It is uncontroverted that petitioner meets requirements (1) and (2). We have already found that Mr. Trout had multiple sources of income and that petitioner knew, or had reason to know, that he had income of only $18,000 in 1975. Petitioner did not know of, or had no reason to know of, the balance of Mr. Trout's income. We turn therefore to the remaining requirement.
The fourth prong of section 66(c) is whether, taking into account all facts and circumstances, it is inequitable to include such item(s) of community income in petitioner's gross income. We conclude that it would be inequitable.
We are convinced that petitioner did not benefit from the income in question beyond normal support. During the time she lived with Mr. Trout, her standard of living was meager. Her dwellings were rented, she drove an old car, and she had no credit cards. She took nothing away from the marriage except an older, used automobile. Moreover, 16 years passed between the time petitioner and Mr. Trout separated and the time she received a notice of deficiency from respondent concerning her former husband's earnings, of which she knew little or nothing even at the time. We believe it would be inequitable to hold her liable for any amount greater than that of which we have found she knew or had reason to know.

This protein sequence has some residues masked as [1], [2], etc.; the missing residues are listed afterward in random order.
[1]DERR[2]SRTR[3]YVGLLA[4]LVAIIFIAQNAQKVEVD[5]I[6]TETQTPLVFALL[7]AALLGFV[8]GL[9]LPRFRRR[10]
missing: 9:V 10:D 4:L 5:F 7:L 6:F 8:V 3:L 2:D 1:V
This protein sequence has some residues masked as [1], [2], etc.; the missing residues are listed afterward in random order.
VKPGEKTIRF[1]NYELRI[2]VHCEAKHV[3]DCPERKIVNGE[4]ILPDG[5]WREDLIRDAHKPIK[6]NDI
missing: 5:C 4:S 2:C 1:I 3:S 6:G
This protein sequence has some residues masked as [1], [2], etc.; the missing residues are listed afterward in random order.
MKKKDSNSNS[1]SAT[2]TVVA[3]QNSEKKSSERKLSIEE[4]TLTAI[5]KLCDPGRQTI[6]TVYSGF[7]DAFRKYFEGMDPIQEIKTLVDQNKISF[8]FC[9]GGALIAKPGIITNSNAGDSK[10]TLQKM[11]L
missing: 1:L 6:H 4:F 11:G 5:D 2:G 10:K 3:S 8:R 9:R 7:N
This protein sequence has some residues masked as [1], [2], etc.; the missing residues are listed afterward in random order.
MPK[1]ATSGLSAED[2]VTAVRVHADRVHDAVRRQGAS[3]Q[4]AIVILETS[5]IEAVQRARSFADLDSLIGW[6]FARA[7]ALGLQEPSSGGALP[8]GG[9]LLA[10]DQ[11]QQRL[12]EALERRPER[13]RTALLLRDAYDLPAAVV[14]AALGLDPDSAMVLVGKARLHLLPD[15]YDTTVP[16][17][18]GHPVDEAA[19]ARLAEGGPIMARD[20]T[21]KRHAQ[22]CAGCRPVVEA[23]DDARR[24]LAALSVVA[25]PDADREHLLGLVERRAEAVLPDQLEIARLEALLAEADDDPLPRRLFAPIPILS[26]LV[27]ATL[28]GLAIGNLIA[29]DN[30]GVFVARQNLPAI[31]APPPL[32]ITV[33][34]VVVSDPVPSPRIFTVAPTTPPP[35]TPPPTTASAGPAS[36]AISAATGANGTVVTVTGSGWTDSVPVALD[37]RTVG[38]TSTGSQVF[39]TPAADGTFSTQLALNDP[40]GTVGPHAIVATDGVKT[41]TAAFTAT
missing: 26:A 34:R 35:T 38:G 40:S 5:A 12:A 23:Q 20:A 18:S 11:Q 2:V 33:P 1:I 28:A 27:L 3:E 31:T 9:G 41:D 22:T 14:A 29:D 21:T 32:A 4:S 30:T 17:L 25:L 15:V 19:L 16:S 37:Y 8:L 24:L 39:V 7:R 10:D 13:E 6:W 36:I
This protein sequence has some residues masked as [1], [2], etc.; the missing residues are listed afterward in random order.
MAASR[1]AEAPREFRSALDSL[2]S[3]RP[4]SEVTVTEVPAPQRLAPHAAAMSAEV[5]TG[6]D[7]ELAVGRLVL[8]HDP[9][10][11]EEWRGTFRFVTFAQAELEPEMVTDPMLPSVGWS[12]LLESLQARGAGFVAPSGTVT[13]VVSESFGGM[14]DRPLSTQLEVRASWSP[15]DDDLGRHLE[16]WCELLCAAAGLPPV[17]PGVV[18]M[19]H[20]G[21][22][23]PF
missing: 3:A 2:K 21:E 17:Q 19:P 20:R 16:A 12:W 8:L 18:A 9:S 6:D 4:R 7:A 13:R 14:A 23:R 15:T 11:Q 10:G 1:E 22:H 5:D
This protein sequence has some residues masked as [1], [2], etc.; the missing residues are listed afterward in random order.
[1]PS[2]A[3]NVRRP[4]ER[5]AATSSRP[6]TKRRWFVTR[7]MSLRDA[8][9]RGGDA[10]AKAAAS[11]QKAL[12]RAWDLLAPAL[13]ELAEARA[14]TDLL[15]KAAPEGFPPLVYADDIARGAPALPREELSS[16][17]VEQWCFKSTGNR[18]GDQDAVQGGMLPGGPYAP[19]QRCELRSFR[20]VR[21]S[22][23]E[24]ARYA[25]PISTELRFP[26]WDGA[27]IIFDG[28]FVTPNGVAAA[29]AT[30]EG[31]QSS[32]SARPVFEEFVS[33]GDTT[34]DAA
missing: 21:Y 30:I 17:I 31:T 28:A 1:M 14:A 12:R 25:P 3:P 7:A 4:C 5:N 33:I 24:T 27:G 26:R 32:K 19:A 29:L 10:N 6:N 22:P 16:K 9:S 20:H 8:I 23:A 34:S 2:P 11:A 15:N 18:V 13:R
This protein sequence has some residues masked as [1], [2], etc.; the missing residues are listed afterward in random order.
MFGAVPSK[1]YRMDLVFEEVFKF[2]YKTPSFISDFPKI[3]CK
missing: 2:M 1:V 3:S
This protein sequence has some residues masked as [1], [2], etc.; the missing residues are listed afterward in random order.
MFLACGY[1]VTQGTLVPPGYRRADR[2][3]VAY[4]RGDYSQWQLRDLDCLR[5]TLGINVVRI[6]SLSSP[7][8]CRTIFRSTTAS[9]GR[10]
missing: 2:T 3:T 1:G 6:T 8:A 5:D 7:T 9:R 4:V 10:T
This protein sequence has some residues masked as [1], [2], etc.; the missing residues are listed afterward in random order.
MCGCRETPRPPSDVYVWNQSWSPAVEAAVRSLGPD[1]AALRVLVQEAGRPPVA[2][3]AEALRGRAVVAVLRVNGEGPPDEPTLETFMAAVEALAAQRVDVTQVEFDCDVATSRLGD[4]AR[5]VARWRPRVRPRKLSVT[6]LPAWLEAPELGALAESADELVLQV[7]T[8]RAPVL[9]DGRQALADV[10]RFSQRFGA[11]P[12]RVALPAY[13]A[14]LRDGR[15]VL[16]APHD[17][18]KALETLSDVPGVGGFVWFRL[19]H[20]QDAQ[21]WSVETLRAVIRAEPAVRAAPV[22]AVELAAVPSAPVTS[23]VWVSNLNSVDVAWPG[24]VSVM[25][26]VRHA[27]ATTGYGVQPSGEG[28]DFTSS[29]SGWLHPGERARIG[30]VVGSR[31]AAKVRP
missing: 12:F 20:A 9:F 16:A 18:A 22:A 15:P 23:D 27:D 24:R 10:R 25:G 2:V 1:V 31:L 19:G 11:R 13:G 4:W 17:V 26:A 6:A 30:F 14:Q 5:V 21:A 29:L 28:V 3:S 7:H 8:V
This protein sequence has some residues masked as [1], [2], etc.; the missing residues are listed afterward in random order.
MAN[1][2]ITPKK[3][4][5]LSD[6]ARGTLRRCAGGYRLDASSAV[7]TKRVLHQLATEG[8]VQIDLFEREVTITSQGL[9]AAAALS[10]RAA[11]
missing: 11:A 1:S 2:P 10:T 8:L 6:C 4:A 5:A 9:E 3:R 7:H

Respondent recognizes that to the extent section 66 does not shield petitioner, only one-half of Mr. Trout's income is taxable to petitioner. We therefore hold that petitioner is liable for a deficiency in income tax on 50 percent of $18,000, or $9,000 for 1975.
The next issue to be decided is whether the additions to tax for 1975 for failure to file under section 6651(a)(1) and for negligence under section 6653(a) should be imposed. Considering all the facts and circumstances, we hold petitioner is not liable for these additions to tax.
Finally, respondent determined petitioner was liable for the addition to tax under section 6654 for failure to estimate the amount of taxes due during the years in issue. Unless petitioner falls within certain narrow exceptions, the imposition of this penalty is mandatory, and extenuating circumstances are not a basis for relief. Grosshandler v. Commissioner [Dec. 37,317], 75 T.C. 1, 20-21 (1980); Estate of Ruben v. Commissioner [Dec. 24,109], 33 T.C. 1071-1072 (1960). Since petitioner has failed to establish that she falls within an exception, we sustain respondent's determination for 1975.
To reflect the foregoing and the concessions made by respondent,
Decision will be entered under Rule 155.